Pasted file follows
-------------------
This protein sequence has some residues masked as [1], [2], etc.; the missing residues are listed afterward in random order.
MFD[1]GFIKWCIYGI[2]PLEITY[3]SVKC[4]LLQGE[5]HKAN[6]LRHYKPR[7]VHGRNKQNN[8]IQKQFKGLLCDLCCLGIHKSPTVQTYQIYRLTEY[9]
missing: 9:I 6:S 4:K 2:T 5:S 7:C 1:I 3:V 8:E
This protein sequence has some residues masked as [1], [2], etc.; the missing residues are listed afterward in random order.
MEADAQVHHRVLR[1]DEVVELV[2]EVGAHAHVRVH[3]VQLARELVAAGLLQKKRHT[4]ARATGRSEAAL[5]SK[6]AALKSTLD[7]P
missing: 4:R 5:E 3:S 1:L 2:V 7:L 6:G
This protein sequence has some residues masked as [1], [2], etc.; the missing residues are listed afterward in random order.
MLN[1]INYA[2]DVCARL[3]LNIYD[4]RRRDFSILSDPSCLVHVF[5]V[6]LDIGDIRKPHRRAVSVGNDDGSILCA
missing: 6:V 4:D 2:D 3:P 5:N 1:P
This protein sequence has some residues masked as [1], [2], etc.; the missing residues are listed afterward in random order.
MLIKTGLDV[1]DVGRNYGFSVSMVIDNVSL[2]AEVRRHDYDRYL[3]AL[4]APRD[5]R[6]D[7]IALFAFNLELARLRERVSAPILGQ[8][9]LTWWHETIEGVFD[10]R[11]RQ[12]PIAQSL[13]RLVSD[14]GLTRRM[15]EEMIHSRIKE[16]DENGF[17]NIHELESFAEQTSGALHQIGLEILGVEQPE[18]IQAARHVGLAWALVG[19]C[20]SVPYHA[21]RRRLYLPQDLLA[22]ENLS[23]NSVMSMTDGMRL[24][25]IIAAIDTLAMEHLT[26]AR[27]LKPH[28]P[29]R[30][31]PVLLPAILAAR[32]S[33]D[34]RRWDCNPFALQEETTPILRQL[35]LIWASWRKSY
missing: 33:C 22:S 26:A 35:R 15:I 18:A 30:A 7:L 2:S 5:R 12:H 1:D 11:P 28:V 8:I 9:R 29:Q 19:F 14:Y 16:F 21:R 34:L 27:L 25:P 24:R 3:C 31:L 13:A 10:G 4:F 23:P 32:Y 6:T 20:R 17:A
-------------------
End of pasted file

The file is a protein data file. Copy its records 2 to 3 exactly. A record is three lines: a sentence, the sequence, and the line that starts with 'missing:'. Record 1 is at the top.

This protein sequence has some residues masked as [1], [2], etc.; the missing residues are listed afterward in random order.
MEADAQVHHRVLR[1]DEVVELV[2]EVGAHAHVRVH[3]VQLARELVAAGLLQKKRHT[4]ARATGRSEAAL[5]SK[6]AALKSTLD[7]P
missing: 4:R 5:E 3:S 1:L 2:V 7:L 6:G
This protein sequence has some residues masked as [1], [2], etc.; the missing residues are listed afterward in random order.
MLN[1]INYA[2]DVCARL[3]LNIYD[4]RRRDFSILSDPSCLVHVF[5]V[6]LDIGDIRKPHRRAVSVGNDDGSILCA
missing: 6:V 4:D 2:D 3:P 5:N 1:P